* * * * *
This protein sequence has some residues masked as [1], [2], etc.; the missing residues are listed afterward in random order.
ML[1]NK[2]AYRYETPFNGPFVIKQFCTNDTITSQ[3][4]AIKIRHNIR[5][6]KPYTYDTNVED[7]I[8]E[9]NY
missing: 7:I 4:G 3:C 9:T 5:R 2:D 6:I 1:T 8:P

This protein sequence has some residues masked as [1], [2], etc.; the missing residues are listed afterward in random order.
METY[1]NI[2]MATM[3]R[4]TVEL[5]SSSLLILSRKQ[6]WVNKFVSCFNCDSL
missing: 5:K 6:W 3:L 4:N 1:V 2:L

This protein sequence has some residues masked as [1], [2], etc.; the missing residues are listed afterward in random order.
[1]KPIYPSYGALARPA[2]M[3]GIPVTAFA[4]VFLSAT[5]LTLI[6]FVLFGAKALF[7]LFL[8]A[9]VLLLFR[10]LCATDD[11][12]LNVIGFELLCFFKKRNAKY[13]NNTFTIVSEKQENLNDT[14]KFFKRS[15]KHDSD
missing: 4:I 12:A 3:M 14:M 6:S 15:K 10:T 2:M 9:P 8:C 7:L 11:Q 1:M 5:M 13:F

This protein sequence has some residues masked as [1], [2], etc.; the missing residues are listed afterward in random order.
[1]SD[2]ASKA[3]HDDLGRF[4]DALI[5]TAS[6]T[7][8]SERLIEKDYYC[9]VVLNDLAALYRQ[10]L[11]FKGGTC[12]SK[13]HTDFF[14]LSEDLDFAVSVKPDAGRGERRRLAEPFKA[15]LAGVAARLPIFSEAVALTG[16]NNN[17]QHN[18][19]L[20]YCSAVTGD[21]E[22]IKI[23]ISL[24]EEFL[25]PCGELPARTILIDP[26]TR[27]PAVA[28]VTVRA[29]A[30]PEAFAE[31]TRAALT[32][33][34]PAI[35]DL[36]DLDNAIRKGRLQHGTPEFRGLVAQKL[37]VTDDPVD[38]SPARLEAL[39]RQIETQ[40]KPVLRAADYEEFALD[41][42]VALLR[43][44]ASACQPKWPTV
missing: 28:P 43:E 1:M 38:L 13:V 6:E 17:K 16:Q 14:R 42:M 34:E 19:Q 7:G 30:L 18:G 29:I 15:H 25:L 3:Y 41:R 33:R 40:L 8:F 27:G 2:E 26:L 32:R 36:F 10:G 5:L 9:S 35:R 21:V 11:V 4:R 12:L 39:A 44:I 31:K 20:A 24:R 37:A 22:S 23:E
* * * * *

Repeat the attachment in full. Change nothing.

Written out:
This protein sequence has some residues masked as [1], [2], etc.; the missing residues are listed afterward in random order.
ML[1]NK[2]AYRYETPFNGPFVIKQFCTNDTITSQ[3][4]AIKIRHNIR[5][6]KPYTYDTNVED[7]I[8]E[9]NY
missing: 7:I 4:G 3:C 9:T 5:R 2:D 6:I 1:T 8:P

This protein sequence has some residues masked as [1], [2], etc.; the missing residues are listed afterward in random order.
METY[1]NI[2]MATM[3]R[4]TVEL[5]SSSLLILSRKQ[6]WVNKFVSCFNCDSL
missing: 5:K 6:W 3:L 4:N 1:V 2:L

This protein sequence has some residues masked as [1], [2], etc.; the missing residues are listed afterward in random order.
[1]KPIYPSYGALARPA[2]M[3]GIPVTAFA[4]VFLSAT[5]LTLI[6]FVLFGAKALF[7]LFL[8]A[9]VLLLFR[10]LCATDD[11][12]LNVIGFELLCFFKKRNAKY[13]NNTFTIVSEKQENLNDT[14]KFFKRS[15]KHDSD
missing: 4:I 12:A 3:M 14:M 6:S 15:K 10:T 2:M 9:P 8:C 7:L 11:Q 1:M 5:M 13:F

This protein sequence has some residues masked as [1], [2], etc.; the missing residues are listed afterward in random order.
[1]SD[2]ASKA[3]HDDLGRF[4]DALI[5]TAS[6]T[7][8]SERLIEKDYYC[9]VVLNDLAALYRQ[10]L[11]FKGGTC[12]SK[13]HTDFF[14]LSEDLDFAVSVKPDAGRGERRRLAEPFKA[15]LAGVAARLPIFSEAVALTG[16]NNN[17]QHN[18][19]L[20]YCSAVTGD[21]E[22]IKI[23]ISL[24]EEFL[25]PCGELPARTILIDP[26]TR[27]PAVA[28]VTVRA[29]A[30]PEAFAE[31]TRAALT[32][33][34]PAI[35]DL[36]DLDNAIRKGRLQHGTPEFRGLVAQKL[37]VTDDPVD[38]SPARLEAL[39]RQIETQ[40]KPVLRAADYEEFALD[41][42]VALLR[43][44]ASACQPKWPTV
missing: 28:P 43:E 1:M 38:L 13:V 6:E 17:K 16:Q 14:R 42:M 34:E 19:Q 7:G 30:L 18:G 29:I 15:H 25:L 3:Y 41:R 33:R 40:L 8:F 27:G 2:E 26:L 32:R 36:F 10:G 5:L 9:S 35:R 21:V 11:V 4:R 12:L 39:A 44:I 31:K 20:A 24:R 37:A 22:S 23:E